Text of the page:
It is not necessarily profitable to be awarded the Michelin stars, because receiving this distinction from the famous French gastronomic guide brings with it an increase of 30% in restaurant management costs. It is true that one, two or three Michelin stars tend to attract more diners, which increases turnover, but to meet this greater demand must hire more chefs, waiters and service professionals in general. In fact, the line dedicated to paying staff can be up to 50% of the establishment’s expenses. You also have to buy more raw materials, diversify the winery with more wines and acquire more expensive, sophisticated tableware and tableware. In the end, the profitability is not very big. The luckiest get between 2% and 15% of profits, although these can be counted almost with the fingers of the hand. That is why not a few have fallen by the wayside and have had to renounce the stars or close the business due to the pressure it entails: for example, El Bulli by Ferrán Adriá, Sergi Arola Gastro, Miramón Arbelaitz… The pressure is so great that there have even been chefs who have taken their own lives because they cannot stand the stress that comes with keeping the Michelin Guide inspectors happy.
The world of haute cuisine has not yet assimilated the disappearance of the French chef Benoît Violier, who committed suicide in 2016 for causes that are still unknown but which have been linked to the pressure of living with the demands that come with the maximum recognition. In fact, many chefs have renounced their Michelin stars to suffer less stress and improve their quality of life. The professional kitchen is not a trade available to everyone, since it requires great application, constant effort and practically dedicates life to it. In 2003, French chef Bernard Loiseau committed suicide by shooting himself with his hunting rifle, after having been in a depression for a while because of the quality standards that the three-star Michelin Guide had to maintain in its restaurant. . There were rumors in the media that his business was going to lose one of the stars, and Loiseau could not stand it. Before, in 1999, Marco Pierre White renounced the three stars of his restaurant and attacked Michelin and its managers. In 2005, Alain Senderens decided to give a new direction to his career by giving up the three stars that his restaurant in Paris maintained for 28 years. The same was done in successive years by Antoine Westremann, Olivier Roellinger or the Spanish Joan Borràs, who renounced his star in Girona to take things slowly after overcoming a cancer. Another curious case in Spain has been that of Miquel Ruiz, who after achieving great prestige reaching the stars in several restaurants now he devotes himself to cooking to his liking that he likes in a modest bar in Denia.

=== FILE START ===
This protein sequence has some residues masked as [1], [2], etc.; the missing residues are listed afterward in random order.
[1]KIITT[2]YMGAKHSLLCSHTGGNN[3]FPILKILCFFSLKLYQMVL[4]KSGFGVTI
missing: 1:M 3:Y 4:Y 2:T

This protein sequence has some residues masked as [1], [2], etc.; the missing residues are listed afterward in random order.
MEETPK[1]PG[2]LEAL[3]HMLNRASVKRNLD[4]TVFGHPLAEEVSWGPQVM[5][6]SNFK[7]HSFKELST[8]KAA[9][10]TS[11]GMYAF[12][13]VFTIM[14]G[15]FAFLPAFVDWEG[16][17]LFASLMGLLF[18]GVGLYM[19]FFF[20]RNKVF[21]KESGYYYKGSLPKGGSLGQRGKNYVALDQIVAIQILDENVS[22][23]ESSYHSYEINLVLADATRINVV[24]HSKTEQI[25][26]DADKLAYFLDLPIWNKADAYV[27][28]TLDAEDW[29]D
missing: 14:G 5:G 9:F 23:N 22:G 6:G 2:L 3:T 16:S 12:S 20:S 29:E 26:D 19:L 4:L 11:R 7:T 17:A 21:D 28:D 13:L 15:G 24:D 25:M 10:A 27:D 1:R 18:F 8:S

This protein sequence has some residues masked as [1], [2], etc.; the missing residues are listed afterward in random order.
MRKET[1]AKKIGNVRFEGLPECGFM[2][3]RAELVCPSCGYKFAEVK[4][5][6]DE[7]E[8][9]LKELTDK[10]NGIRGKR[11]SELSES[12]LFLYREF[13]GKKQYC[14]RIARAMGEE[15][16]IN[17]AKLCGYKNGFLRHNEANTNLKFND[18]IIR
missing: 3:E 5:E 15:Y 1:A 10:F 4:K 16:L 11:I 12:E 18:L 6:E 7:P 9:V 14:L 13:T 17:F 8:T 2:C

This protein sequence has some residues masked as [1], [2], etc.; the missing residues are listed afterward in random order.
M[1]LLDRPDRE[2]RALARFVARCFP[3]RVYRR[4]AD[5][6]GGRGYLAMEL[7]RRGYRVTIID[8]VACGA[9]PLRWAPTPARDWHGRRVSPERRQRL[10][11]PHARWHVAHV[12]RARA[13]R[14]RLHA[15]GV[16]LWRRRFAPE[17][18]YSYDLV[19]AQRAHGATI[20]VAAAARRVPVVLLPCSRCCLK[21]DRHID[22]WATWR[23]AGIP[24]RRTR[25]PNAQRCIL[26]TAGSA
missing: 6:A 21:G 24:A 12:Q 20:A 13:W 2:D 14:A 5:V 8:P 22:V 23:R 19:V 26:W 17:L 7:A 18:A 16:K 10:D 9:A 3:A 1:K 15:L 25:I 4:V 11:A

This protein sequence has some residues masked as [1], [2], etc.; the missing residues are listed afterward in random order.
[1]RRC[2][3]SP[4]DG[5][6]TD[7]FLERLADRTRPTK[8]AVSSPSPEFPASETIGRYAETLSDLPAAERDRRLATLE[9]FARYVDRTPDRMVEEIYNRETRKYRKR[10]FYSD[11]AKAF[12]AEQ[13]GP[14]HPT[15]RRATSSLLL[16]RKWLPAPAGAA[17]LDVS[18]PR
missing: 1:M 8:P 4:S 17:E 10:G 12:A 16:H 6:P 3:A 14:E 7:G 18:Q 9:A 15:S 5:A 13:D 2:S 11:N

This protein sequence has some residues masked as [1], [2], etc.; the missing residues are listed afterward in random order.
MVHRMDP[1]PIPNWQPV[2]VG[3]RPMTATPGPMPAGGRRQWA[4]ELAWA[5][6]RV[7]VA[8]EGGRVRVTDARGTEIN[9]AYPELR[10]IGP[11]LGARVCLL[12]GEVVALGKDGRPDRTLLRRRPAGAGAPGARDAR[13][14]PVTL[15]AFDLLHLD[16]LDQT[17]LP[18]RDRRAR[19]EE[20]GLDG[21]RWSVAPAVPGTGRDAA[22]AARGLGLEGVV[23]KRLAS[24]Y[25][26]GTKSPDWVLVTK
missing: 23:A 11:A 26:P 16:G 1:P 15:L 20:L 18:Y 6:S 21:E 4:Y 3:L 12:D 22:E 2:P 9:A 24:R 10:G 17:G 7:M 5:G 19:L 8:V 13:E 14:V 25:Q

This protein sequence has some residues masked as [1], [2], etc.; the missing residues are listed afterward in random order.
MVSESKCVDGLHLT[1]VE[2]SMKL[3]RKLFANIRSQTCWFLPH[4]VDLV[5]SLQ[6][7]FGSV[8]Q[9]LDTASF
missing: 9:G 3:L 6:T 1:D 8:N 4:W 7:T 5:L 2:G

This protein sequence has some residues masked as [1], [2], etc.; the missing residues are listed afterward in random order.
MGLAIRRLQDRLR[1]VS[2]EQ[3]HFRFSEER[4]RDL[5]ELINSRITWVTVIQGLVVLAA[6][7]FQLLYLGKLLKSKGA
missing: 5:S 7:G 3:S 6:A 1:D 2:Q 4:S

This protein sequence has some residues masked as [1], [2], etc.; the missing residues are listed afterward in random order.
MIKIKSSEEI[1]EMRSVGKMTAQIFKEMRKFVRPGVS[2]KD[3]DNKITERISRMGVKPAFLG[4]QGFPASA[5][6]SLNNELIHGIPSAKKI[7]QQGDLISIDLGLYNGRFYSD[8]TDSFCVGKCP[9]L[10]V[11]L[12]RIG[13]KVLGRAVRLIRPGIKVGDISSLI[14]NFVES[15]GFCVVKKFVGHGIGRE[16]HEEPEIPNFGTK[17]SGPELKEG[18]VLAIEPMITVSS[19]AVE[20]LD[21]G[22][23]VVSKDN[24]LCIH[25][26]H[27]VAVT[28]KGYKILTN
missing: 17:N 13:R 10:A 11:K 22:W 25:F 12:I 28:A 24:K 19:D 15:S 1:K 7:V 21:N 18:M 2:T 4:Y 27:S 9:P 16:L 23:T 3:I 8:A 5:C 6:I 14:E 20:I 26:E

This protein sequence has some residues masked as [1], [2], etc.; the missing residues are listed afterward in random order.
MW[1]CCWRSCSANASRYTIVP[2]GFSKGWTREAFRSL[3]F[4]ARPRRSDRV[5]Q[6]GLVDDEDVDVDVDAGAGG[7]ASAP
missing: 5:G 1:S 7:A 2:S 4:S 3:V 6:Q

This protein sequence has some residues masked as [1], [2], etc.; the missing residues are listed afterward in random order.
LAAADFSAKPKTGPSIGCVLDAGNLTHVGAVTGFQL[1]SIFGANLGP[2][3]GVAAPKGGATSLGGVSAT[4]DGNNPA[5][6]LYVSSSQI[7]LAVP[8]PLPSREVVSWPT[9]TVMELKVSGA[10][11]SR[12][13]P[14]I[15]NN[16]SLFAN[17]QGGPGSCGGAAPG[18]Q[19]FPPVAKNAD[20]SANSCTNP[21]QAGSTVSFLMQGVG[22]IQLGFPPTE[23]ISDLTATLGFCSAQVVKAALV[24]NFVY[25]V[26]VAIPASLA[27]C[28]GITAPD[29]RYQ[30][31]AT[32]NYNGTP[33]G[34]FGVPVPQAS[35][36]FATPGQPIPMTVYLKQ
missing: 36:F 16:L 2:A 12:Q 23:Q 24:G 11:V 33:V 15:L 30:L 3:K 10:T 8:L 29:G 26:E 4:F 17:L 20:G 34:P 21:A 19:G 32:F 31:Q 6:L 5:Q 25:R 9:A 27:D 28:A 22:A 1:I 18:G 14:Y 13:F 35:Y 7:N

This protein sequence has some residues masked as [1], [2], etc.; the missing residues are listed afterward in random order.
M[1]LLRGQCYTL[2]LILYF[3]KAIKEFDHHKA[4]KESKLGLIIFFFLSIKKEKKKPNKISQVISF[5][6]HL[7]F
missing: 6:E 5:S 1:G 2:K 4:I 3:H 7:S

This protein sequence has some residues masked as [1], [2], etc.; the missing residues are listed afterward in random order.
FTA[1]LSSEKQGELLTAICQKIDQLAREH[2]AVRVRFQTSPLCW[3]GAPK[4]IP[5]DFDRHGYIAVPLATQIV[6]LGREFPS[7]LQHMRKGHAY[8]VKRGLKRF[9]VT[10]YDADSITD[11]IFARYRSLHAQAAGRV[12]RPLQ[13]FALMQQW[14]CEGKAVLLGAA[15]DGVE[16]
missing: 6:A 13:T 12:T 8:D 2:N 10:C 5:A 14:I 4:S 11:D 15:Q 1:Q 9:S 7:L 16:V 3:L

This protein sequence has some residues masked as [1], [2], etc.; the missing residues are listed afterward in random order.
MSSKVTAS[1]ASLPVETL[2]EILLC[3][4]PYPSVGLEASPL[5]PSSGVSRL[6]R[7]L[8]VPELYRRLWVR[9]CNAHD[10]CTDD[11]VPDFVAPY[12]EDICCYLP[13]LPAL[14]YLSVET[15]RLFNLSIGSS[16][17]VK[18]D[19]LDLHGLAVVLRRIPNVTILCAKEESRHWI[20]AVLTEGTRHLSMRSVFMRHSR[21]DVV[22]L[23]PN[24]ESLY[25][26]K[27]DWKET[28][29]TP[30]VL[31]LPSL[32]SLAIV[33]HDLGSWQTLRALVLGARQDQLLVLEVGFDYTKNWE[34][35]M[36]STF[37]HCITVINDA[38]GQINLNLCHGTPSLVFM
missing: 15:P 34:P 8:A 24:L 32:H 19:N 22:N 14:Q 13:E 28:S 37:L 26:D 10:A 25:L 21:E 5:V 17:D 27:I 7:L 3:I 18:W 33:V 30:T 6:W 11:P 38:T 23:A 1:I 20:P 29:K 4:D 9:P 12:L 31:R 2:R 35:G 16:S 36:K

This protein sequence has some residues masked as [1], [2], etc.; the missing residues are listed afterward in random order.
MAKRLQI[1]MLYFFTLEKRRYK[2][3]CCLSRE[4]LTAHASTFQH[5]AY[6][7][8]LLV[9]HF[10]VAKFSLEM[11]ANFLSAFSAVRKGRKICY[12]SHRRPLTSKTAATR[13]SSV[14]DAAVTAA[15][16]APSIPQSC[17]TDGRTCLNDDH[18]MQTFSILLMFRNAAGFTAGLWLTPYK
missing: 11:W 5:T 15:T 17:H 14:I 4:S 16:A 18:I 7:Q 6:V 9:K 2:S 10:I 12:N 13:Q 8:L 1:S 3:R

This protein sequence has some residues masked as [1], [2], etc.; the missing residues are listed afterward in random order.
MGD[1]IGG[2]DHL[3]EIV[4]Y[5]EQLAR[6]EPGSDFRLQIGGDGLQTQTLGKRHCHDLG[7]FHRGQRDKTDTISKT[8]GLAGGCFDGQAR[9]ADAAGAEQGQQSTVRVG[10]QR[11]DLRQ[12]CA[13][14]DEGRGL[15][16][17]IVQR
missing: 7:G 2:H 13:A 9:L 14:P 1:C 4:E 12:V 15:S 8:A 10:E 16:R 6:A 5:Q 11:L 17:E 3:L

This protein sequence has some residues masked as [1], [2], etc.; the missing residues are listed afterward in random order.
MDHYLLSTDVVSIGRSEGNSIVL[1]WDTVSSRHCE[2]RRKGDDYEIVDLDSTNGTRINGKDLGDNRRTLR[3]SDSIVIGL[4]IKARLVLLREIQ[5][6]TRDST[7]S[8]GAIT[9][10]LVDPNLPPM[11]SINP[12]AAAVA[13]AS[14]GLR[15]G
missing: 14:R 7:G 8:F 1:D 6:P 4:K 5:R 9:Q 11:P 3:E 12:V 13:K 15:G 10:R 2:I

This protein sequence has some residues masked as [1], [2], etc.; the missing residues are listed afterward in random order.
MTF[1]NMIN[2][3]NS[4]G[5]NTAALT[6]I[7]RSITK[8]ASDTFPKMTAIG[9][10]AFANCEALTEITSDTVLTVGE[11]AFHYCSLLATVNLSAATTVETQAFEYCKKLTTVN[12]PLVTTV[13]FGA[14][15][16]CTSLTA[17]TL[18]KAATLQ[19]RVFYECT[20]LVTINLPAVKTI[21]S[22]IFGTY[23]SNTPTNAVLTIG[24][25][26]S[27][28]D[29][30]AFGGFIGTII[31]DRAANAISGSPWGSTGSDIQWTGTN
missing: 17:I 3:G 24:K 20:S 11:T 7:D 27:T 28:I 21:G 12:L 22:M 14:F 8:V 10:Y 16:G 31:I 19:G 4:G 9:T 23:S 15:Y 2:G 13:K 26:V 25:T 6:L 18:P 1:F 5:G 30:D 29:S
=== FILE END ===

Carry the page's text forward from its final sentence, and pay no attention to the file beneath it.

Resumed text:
If getting a Michelin star brings prestige, recognition, publicity and more customers, why are so many chefs giving up? Is it not even economically profitable? Actually, in the end, profitability comes from the fact that the star brings prestige and popularity to the chef, and the restaurant is a showcase that opens the way to other parallel businesses. That’s why we see so many chefs announcing products of this or that supermarket, making television programs, publishing books or giving lectures. An agenda of activities that compensates for the high costs.